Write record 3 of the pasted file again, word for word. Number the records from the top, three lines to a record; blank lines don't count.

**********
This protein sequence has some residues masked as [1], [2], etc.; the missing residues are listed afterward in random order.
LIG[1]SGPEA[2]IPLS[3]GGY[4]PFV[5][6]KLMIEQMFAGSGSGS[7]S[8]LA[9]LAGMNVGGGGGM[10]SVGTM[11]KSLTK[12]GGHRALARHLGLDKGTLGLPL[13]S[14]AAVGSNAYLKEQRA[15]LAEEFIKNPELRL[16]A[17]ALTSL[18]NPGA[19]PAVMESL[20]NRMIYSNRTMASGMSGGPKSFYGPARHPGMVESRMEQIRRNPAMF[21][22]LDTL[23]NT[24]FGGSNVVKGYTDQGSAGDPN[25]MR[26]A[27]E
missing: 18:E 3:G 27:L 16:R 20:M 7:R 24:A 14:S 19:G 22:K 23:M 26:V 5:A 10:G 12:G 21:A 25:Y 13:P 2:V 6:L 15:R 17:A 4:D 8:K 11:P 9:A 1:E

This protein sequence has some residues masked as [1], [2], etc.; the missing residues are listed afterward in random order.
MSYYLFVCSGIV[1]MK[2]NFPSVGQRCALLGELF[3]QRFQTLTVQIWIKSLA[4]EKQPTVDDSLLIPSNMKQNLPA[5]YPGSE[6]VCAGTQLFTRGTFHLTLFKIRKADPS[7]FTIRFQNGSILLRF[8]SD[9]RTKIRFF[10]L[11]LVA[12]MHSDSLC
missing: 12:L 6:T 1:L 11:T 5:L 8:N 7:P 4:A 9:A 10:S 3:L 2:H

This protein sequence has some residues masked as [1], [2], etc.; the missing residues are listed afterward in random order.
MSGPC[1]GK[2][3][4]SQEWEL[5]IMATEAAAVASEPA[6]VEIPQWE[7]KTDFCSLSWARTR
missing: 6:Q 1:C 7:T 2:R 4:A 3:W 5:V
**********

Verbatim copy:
This protein sequence has some residues masked as [1], [2], etc.; the missing residues are listed afterward in random order.
MSGPC[1]GK[2][3][4]SQEWEL[5]IMATEAAAVASEPA[6]VEIPQWE[7]KTDFCSLSWARTR
missing: 6:Q 1:C 7:T 2:R 4:A 3:W 5:V